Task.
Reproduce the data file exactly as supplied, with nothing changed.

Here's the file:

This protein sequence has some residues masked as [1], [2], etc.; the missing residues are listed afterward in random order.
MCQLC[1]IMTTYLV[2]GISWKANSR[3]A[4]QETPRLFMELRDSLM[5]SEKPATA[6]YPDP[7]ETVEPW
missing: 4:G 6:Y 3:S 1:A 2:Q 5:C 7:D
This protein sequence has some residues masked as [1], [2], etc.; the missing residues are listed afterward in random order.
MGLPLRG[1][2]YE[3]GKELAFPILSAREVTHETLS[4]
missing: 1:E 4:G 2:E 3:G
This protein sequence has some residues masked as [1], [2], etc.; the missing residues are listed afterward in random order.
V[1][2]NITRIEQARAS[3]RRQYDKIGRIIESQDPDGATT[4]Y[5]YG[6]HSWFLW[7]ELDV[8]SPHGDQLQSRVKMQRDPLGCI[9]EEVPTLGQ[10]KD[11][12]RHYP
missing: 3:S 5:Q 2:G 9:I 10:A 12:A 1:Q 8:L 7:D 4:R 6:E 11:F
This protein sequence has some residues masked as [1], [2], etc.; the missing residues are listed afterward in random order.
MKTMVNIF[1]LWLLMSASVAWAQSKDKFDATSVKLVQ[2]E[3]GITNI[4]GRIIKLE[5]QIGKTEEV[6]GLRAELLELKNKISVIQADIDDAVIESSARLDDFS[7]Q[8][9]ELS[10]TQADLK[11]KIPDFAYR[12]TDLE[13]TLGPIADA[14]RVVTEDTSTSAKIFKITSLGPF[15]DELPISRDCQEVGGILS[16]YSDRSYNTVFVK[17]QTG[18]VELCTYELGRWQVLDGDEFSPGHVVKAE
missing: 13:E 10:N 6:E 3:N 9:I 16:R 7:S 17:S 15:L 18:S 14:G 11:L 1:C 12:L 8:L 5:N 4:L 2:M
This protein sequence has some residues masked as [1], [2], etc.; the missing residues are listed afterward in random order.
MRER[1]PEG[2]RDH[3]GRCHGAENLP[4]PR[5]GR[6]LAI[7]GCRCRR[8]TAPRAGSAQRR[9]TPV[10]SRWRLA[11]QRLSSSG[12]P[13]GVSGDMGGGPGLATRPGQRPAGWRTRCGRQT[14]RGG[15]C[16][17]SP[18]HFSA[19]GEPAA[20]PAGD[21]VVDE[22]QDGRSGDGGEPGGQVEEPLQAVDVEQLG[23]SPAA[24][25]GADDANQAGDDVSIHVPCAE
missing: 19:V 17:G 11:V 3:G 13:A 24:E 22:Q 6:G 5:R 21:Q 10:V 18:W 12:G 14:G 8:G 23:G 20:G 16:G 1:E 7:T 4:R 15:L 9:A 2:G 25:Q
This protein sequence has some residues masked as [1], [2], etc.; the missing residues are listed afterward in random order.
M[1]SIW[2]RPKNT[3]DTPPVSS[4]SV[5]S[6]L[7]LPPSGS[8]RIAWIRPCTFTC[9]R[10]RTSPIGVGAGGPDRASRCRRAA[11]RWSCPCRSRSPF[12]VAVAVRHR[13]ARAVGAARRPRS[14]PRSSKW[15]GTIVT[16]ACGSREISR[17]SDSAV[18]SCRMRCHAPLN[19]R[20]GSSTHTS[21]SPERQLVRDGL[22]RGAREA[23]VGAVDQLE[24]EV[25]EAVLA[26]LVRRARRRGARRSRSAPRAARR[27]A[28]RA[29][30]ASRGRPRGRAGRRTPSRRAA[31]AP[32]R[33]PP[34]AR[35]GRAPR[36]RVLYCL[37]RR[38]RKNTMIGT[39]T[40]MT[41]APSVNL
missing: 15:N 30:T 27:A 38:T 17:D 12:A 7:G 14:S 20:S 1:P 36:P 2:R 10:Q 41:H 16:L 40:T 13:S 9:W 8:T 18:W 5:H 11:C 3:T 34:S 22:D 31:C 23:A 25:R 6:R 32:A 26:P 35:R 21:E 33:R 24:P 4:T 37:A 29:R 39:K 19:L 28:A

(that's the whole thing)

This protein sequence has some residues masked as [1], [2], etc.; the missing residues are listed afterward in random order.
MCQLC[1]IMTTYLV[2]GISWKANSR[3]A[4]QETPRLFMELRDSLM[5]SEKPATA[6]YPDP[7]ETVEPW
missing: 4:G 6:Y 3:S 1:A 2:Q 5:C 7:D
This protein sequence has some residues masked as [1], [2], etc.; the missing residues are listed afterward in random order.
MGLPLRG[1][2]YE[3]GKELAFPILSAREVTHETLS[4]
missing: 1:E 4:G 2:E 3:G
This protein sequence has some residues masked as [1], [2], etc.; the missing residues are listed afterward in random order.
V[1][2]NITRIEQARAS[3]RRQYDKIGRIIESQDPDGATT[4]Y[5]YG[6]HSWFLW[7]ELDV[8]SPHGDQLQSRVKMQRDPLGCI[9]EEVPTLGQ[10]KD[11][12]RHYP
missing: 3:S 5:Q 2:G 9:I 10:A 12:A 1:Q 8:L 7:D 4:R 6:E 11:F
This protein sequence has some residues masked as [1], [2], etc.; the missing residues are listed afterward in random order.
MKTMVNIF[1]LWLLMSASVAWAQSKDKFDATSVKLVQ[2]E[3]GITNI[4]GRIIKLE[5]QIGKTEEV[6]GLRAELLELKNKISVIQADIDDAVIESSARLDDFS[7]Q[8][9]ELS[10]TQADLK[11]KIPDFAYR[12]TDLE[13]TLGPIADA[14]RVVTEDTSTSAKIFKITSLGPF[15]DELPISRDCQEVGGILS[16]YSDRSYNTVFVK[17]QTG[18]VELCTYELGRWQVLDGDEFSPGHVVKAE
missing: 13:E 10:N 6:E 3:N 9:I 16:R 7:S 17:S 15:L 18:S 14:G 11:L 1:C 12:L 8:L 5:N 4:L 2:M
This protein sequence has some residues masked as [1], [2], etc.; the missing residues are listed afterward in random order.
MRER[1]PEG[2]RDH[3]GRCHGAENLP[4]PR[5]GR[6]LAI[7]GCRCRR[8]TAPRAGSAQRR[9]TPV[10]SRWRLA[11]QRLSSSG[12]P[13]GVSGDMGGGPGLATRPGQRPAGWRTRCGRQT[14]RGG[15]C[16][17]SP[18]HFSA[19]GEPAA[20]PAGD[21]VVDE[22]QDGRSGDGGEPGGQVEEPLQAVDVEQLG[23]SPAA[24][25]GADDANQAGDDVSIHVPCAE
missing: 19:V 17:G 11:V 3:G 13:A 24:E 22:Q 6:G 5:R 21:Q 10:V 18:W 12:G 14:G 8:G 23:G 20:G 16:G 1:E 7:T 4:R 15:L 9:A 2:G 25:Q
This protein sequence has some residues masked as [1], [2], etc.; the missing residues are listed afterward in random order.
M[1]SIW[2]RPKNT[3]DTPPVSS[4]SV[5]S[6]L[7]LPPSGS[8]RIAWIRPCTFTC[9]R[10]RTSPIGVGAGGPDRASRCRRAA[11]RWSCPCRSRSPF[12]VAVAVRHR[13]ARAVGAARRPRS[14]PRSSKW[15]GTIVT[16]ACGSREISR[17]SDSAV[18]SCRMRCHAPLN[19]R[20]GSSTHTS[21]SPERQLVRDGL[22]RGAREA[23]VGAVDQLE[24]EV[25]EAVLA[26]LVRRARRRGARRSRSAPRAARR[27]A[28]RA[29][30]ASRGRPRGRAGRRTPSRRAA[31]AP[32]R[33]PP[34]AR[35]GRAPR[36]RVLYCL[37]RR[38]RKNTMIGT[39]T[40]MT[41]APSVNL
missing: 15:N 30:T 27:A 38:T 17:D 12:A 7:G 14:S 20:S 1:P 36:P 2:R 10:Q 41:H 16:L 40:T 13:S 9:W 8:T 18:W 5:H 11:C 3:T 34:S 22:D 31:C 23:A 25:R 6:R 32:A 26:P 35:R 21:E 33:R 24:P 4:T 37:A 29:R 39:K 19:L 28:A